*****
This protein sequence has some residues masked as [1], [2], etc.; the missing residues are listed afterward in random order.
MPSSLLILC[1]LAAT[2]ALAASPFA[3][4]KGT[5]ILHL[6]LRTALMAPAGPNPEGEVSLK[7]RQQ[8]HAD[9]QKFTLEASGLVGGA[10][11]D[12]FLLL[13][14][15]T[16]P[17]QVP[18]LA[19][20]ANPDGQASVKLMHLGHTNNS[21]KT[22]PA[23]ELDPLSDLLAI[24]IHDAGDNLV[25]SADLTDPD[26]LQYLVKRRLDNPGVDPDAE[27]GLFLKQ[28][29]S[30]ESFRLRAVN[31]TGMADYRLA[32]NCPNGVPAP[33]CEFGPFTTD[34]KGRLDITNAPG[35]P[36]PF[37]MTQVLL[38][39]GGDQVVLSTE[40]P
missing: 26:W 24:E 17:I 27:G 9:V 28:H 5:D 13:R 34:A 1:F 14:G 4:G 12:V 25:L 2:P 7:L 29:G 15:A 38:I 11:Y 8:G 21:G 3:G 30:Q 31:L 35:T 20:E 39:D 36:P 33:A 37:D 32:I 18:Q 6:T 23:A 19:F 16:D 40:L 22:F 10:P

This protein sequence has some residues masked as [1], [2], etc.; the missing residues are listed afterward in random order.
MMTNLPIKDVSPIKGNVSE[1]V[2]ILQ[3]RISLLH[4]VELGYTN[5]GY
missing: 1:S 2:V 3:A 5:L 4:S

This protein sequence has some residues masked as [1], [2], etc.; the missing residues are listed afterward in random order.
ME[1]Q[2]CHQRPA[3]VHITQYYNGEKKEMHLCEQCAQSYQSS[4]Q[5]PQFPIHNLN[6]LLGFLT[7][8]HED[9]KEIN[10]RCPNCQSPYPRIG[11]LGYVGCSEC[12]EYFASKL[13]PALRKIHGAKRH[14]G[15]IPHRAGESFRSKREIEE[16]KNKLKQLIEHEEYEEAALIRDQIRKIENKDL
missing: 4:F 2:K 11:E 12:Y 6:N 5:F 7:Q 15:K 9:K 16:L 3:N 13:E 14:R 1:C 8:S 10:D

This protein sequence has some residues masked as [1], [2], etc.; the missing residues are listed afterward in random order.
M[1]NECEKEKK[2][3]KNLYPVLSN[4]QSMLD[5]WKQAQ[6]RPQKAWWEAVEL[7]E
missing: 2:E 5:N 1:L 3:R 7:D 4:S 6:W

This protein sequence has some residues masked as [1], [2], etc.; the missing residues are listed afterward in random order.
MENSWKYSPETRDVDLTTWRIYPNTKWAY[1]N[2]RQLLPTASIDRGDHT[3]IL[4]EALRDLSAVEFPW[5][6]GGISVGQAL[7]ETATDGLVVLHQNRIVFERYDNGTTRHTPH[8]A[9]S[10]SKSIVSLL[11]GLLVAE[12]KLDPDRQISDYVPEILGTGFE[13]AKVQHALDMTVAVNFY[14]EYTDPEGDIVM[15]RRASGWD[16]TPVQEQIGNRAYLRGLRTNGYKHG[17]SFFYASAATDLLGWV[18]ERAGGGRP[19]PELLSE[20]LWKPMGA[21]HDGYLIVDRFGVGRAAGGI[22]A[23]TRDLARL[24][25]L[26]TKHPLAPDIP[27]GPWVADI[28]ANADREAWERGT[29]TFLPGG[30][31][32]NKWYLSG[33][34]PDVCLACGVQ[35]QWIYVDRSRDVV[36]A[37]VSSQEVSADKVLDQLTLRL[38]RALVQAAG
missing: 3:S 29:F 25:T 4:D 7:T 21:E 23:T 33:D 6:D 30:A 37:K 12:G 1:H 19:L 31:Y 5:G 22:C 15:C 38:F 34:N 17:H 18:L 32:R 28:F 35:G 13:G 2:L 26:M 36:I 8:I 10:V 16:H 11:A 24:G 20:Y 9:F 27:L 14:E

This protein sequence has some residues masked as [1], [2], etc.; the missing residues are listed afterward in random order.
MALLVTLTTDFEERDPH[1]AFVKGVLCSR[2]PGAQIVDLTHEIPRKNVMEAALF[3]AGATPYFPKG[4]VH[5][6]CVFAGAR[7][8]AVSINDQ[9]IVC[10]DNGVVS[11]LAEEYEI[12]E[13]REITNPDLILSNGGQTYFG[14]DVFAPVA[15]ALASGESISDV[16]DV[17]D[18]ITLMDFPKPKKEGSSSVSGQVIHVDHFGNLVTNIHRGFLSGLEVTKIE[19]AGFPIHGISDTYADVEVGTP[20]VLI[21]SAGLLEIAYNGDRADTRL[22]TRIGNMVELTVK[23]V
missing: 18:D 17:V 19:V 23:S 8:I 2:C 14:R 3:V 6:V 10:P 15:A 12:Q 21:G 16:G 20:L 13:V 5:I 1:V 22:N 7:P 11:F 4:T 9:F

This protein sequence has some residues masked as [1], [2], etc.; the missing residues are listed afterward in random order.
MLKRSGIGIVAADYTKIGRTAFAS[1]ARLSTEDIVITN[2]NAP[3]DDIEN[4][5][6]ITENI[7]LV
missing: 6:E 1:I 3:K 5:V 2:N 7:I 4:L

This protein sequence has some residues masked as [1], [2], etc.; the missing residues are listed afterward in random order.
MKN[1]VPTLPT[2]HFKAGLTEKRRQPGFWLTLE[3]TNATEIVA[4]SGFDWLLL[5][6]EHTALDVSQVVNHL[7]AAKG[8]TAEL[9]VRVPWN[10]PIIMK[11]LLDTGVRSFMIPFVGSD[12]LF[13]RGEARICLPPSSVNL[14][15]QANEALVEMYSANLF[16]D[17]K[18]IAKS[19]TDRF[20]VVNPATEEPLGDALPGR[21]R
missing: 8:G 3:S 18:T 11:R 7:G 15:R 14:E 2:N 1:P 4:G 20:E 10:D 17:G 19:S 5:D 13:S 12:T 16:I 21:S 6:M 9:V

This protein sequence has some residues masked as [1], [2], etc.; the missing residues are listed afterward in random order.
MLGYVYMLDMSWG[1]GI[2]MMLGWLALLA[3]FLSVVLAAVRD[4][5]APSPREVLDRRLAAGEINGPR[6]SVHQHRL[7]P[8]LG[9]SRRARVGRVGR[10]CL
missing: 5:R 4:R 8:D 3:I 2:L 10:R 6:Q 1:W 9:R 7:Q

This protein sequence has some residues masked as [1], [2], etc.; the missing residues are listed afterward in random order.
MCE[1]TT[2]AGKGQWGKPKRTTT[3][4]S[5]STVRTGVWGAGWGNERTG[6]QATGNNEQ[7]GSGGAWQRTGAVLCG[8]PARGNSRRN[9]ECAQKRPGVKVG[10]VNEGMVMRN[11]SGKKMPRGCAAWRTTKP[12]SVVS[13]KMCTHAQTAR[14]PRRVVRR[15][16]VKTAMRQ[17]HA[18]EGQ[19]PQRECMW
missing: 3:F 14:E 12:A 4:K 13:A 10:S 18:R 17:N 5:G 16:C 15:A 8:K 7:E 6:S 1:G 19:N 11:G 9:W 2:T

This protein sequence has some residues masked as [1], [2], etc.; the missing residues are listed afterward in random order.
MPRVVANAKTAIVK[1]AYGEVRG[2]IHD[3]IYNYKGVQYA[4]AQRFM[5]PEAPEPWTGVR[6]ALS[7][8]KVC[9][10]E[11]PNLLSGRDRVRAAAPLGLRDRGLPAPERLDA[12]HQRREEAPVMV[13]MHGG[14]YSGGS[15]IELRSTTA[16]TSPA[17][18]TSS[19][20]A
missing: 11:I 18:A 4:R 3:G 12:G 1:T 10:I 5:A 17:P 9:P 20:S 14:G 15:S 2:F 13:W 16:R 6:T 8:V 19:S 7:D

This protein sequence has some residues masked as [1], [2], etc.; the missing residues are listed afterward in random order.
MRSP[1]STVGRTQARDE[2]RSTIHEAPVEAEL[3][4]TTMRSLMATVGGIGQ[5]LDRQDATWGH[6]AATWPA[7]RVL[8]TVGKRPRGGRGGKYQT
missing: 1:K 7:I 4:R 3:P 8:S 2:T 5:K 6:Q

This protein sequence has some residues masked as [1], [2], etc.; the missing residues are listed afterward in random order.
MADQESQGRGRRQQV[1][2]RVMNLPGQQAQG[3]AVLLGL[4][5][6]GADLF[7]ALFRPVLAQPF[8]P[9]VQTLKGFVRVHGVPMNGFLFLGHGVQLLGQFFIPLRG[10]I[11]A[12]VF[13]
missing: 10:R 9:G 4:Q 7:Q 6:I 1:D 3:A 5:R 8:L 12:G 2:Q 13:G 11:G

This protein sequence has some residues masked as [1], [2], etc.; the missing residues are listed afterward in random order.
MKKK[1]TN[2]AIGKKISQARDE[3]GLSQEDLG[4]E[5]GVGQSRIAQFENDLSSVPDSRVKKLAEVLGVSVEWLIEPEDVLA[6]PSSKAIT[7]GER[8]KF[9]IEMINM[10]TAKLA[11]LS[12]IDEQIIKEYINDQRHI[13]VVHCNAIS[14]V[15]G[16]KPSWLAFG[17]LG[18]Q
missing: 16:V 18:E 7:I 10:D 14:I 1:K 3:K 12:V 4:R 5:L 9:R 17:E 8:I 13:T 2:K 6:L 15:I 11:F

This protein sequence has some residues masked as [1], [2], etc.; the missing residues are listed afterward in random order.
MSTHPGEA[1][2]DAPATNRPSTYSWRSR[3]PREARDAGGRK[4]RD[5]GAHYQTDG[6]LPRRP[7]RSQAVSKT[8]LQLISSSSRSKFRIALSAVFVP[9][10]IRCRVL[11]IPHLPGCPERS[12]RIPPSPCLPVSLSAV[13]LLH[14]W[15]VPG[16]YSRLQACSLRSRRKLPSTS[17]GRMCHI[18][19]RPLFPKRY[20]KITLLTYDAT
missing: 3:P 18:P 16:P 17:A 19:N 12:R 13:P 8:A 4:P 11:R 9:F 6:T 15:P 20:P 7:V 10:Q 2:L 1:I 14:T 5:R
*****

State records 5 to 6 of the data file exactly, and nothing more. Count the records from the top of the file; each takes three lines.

This protein sequence has some residues masked as [1], [2], etc.; the missing residues are listed afterward in random order.
MENSWKYSPETRDVDLTTWRIYPNTKWAY[1]N[2]RQLLPTASIDRGDHT[3]IL[4]EALRDLSAVEFPW[5][6]GGISVGQAL[7]ETATDGLVVLHQNRIVFERYDNGTTRHTPH[8]A[9]S[10]SKSIVSLL[11]GLLVAE[12]KLDPDRQISDYVPEILGTGFE[13]AKVQHALDMTVAVNFY[14]EYTDPEGDIVM[15]RRASGWD[16]TPVQEQIGNRAYLRGLRTNGYKHG[17]SFFYASAATDLLGWV[18]ERAGGGRP[19]PELLSE[20]LWKPMGA[21]HDGYLIVDRFGVGRAAGGI[22]A[23]TRDLARL[24][25]L[26]TKHPLAPDIP[27]GPWVADI[28]ANADREAWERGT[29]TFLPGG[30][31][32]NKWYLSG[33][34]PDVCLACGVQ[35]QWIYVDRSRDVV[36]A[37]VSSQEVSADKVLDQLTLRL[38]RALVQAAG
missing: 3:S 29:F 25:T 4:D 7:T 21:E 23:T 33:D 6:D 30:A 37:K 12:G 1:H 19:L 31:Y 5:G 22:C 15:C 38:F 34:N 17:H 18:L 32:R 28:F 35:G 13:G 2:L 26:M 36:I 8:I 10:V 16:H 11:A 24:G 20:Y 9:F 27:L 14:E

This protein sequence has some residues masked as [1], [2], etc.; the missing residues are listed afterward in random order.
MALLVTLTTDFEERDPH[1]AFVKGVLCSR[2]PGAQIVDLTHEIPRKNVMEAALF[3]AGATPYFPKG[4]VH[5][6]CVFAGAR[7][8]AVSINDQ[9]IVC[10]DNGVVS[11]LAEEYEI[12]E[13]REITNPDLILSNGGQTYFG[14]DVFAPVA[15]ALASGESISDV[16]DV[17]D[18]ITLMDFPKPKKEGSSSVSGQVIHVDHFGNLVTNIHRGFLSGLEVTKIE[19]AGFPIHGISDTYADVEVGTP[20]VLI[21]SAGLLEIAYNGDRADTRL[22]TRIGNMVELTVK[23]V
missing: 18:D 17:V 19:V 23:S 8:I 2:C 14:R 3:V 6:V 10:P 15:A 12:Q 21:G 16:G 20:L 13:V 5:I 1:V 22:N 7:P 11:F 4:T 9:F